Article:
Loosening rules about time spent on social media, for instance, will help compensate for the socializing time lost with school closings. Encourage them to be creative about new ways to interact with their friends socially.

Support remote schooling

 Parents are reporting feeling pressured and confused about how to help kids with remote learning. With younger children, notes Dr. Anderson, it’s more a matter of finding fun activities that can be educational. But with older students, keeping up with expectations from school can be challenging, especially for those with ADHD, learning disorders or organization issues.

“I’m completely overwhelmed by trying to figure out how to structure a school day,” one mom told us. “I was never planning on homeschooling my kids. I don’t have training in this.”

You can help teenagers — and college students who’ve been sent home — create a realistic schedule for getting work done in defined periods, building in breaks and times for socializing, exercising and entertainment. The key principle: do a session of work first, then reward yourself with something relaxing. Keep in mind that it’s not going to be as effective as school, but it may get to be more effective over time as everyone on the school front, as well as the home front, works to improve remote learning.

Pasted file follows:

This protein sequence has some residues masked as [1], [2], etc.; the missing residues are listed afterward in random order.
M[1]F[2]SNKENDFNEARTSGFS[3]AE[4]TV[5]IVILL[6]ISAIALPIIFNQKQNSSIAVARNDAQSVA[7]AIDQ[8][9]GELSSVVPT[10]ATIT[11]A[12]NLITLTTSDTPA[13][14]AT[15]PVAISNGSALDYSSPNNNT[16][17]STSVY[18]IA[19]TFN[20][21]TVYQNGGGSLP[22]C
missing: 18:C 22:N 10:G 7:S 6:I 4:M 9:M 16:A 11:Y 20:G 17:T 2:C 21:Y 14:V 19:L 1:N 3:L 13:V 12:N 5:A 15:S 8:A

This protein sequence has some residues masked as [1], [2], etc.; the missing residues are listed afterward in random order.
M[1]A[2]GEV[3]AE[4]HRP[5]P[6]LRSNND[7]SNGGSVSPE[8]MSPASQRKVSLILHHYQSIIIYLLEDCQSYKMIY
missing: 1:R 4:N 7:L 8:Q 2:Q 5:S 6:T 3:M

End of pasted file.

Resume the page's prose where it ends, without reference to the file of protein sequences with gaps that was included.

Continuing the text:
Encourage healthy habits

Teenagers and young adults will do better during this stressful time if they get adequate sleep, eat healthy meals and exercise regularly. Keeping a consistent sleep schedule, with predictable times to wake up and go to bed, is especially important to maintaining a positive mood and their ability to fulfill academic expectations.